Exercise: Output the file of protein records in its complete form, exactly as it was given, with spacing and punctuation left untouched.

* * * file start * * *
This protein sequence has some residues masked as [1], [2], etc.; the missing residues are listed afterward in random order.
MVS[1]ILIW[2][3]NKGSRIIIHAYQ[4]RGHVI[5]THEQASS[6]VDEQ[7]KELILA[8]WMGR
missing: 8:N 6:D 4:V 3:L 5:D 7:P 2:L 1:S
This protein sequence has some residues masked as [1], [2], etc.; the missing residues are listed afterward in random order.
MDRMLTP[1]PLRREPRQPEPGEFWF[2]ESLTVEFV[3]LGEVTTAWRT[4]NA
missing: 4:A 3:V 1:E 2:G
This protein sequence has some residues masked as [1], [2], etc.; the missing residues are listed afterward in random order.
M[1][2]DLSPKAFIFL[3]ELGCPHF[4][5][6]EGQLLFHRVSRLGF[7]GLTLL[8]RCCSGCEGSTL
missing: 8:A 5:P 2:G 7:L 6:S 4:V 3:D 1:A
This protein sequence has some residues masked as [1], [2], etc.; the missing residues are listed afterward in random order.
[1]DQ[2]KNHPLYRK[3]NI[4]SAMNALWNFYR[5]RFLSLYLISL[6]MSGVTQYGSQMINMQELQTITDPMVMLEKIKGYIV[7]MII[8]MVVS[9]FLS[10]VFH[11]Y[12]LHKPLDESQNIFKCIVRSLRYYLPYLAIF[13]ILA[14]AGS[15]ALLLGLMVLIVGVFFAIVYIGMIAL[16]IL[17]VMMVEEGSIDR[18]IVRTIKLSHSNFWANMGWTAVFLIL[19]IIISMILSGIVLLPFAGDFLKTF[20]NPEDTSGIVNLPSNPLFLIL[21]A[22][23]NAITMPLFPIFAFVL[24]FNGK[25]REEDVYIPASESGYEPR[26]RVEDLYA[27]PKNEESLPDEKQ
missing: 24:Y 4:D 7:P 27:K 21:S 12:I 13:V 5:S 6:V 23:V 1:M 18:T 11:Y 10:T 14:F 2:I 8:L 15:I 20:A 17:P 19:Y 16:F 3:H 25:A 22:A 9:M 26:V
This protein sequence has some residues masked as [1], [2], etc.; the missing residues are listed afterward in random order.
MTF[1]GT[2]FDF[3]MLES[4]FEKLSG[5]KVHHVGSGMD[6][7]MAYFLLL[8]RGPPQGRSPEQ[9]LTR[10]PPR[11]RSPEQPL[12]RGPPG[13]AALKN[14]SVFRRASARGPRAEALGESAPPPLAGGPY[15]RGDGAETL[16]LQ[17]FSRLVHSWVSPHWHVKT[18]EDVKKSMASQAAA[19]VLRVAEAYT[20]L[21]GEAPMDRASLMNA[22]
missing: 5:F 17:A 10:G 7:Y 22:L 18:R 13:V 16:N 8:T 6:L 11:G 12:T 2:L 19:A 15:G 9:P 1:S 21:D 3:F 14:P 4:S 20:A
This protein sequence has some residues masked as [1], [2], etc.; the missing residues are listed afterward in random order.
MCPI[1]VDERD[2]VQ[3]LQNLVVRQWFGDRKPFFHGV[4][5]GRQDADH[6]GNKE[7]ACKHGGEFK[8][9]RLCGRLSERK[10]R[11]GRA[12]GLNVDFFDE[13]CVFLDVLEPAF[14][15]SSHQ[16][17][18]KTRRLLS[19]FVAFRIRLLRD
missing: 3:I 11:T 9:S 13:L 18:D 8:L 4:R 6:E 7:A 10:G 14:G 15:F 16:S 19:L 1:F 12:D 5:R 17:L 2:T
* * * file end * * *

This protein sequence has some residues masked as [1], [2], etc.; the missing residues are listed afterward in random order.
MVS[1]ILIW[2][3]NKGSRIIIHAYQ[4]RGHVI[5]THEQASS[6]VDEQ[7]KELILA[8]WMGR
missing: 8:N 6:D 4:V 3:L 5:D 7:P 2:L 1:S
This protein sequence has some residues masked as [1], [2], etc.; the missing residues are listed afterward in random order.
MDRMLTP[1]PLRREPRQPEPGEFWF[2]ESLTVEFV[3]LGEVTTAWRT[4]NA
missing: 4:A 3:V 1:E 2:G
This protein sequence has some residues masked as [1], [2], etc.; the missing residues are listed afterward in random order.
M[1][2]DLSPKAFIFL[3]ELGCPHF[4][5][6]EGQLLFHRVSRLGF[7]GLTLL[8]RCCSGCEGSTL
missing: 8:A 5:P 2:G 7:L 6:S 4:V 3:D 1:A
This protein sequence has some residues masked as [1], [2], etc.; the missing residues are listed afterward in random order.
[1]DQ[2]KNHPLYRK[3]NI[4]SAMNALWNFYR[5]RFLSLYLISL[6]MSGVTQYGSQMINMQELQTITDPMVMLEKIKGYIV[7]MII[8]MVVS[9]FLS[10]VFH[11]Y[12]LHKPLDESQNIFKCIVRSLRYYLPYLAIF[13]ILA[14]AGS[15]ALLLGLMVLIVGVFFAIVYIGMIAL[16]IL[17]VMMVEEGSIDR[18]IVRTIKLSHSNFWANMGWTAVFLIL[19]IIISMILSGIVLLPFAGDFLKTF[20]NPEDTSGIVNLPSNPLFLIL[21]A[22][23]NAITMPLFPIFAFVL[24]FNGK[25]REEDVYIPASESGYEPR[26]RVEDLYA[27]PKNEESLPDEKQ
missing: 24:Y 4:D 7:P 27:K 21:S 12:I 13:V 5:S 6:V 23:V 1:M 18:T 11:Y 10:T 14:F 2:I 8:L 15:I 20:A 17:P 19:Y 16:F 3:H 25:A 22:A 9:M 26:V
This protein sequence has some residues masked as [1], [2], etc.; the missing residues are listed afterward in random order.
MTF[1]GT[2]FDF[3]MLES[4]FEKLSG[5]KVHHVGSGMD[6][7]MAYFLLL[8]RGPPQGRSPEQ[9]LTR[10]PPR[11]RSPEQPL[12]RGPPG[13]AALKN[14]SVFRRASARGPRAEALGESAPPPLAGGPY[15]RGDGAETL[16]LQ[17]FSRLVHSWVSPHWHVKT[18]EDVKKSMASQAAA[19]VLRVAEAYT[20]L[21]GEAPMDRASLMNA[22]
missing: 5:F 17:A 10:G 7:Y 22:L 18:R 13:V 16:N 8:T 6:L 11:G 12:T 2:L 19:A 15:G 9:P 1:S 21:D 3:F 14:P 4:S 20:A
This protein sequence has some residues masked as [1], [2], etc.; the missing residues are listed afterward in random order.
MCPI[1]VDERD[2]VQ[3]LQNLVVRQWFGDRKPFFHGV[4][5]GRQDADH[6]GNKE[7]ACKHGGEFK[8][9]RLCGRLSERK[10]R[11]GRA[12]GLNVDFFDE[13]CVFLDVLEPAF[14][15]SSHQ[16][17][18]KTRRLLS[19]FVAFRIRLLRD
missing: 3:I 11:T 9:S 13:L 18:D 8:L 4:R 6:E 7:A 10:G 14:G 15:F 16:S 19:L 1:F 12:D 5:R 17:L 2:T